The Old Social Classes and the Revolutionary Movements of Iraq
Princeton University Press
It has often been maintained that the classic sociological class analysis-an analysis that draws essentially upon the insights of Karl Marx and Max Weber-is inapplicable to Arab societies, or that in Arab societies there are no such things as "classes." This is a generalization apart from the evidence, at least as far as post-World War I Arab societies are concerned. Obviously, an attitude one way or the other on this question cannot be taken in the absence of specialized factual studies on modern Arab social structures. To reject class analysis out of hand, merely on account of contingent ideological associations, is, from a scholarly point of view, inadmissible.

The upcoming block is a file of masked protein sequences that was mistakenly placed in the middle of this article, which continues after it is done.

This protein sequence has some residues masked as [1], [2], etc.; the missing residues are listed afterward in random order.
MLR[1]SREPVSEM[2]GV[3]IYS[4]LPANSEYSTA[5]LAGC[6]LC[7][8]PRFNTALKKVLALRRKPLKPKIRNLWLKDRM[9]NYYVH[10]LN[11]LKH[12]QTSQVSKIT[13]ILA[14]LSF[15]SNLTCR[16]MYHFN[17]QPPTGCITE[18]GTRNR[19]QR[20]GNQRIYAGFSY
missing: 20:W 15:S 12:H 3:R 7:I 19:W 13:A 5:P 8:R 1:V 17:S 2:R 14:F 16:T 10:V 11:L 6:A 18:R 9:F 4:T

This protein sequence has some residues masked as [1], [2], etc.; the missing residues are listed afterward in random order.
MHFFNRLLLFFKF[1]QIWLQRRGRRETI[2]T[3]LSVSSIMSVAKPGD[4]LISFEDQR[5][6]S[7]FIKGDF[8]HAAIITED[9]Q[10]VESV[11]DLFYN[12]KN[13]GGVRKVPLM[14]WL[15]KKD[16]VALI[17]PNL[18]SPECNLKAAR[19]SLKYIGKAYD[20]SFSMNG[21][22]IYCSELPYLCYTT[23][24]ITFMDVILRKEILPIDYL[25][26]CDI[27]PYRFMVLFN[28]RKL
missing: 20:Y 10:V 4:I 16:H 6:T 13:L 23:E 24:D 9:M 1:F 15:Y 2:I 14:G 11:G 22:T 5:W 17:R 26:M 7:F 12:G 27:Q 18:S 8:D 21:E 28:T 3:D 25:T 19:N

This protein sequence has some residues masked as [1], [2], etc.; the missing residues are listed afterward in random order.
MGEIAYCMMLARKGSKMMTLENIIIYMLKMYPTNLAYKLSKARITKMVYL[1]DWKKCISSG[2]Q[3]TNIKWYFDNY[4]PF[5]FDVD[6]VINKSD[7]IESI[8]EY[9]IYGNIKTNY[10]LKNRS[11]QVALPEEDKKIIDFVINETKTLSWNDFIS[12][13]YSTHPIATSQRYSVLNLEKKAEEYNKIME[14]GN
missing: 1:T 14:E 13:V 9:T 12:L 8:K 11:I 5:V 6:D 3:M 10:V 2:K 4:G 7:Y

It is necessary to underline at once the tentative nature of the present inquiry. A concrete analysis of classes is an extremely difficult undertaking. It presupposes, on the one hand, a grasp of the objective tendencies and constraints of the social structure or structures of which the classes are integral parts; and, on the other hand, the mastery of a wealth of details, especially as regards economically and politically effective individuals and families and their interrelationships, details that are seldom within easy reach.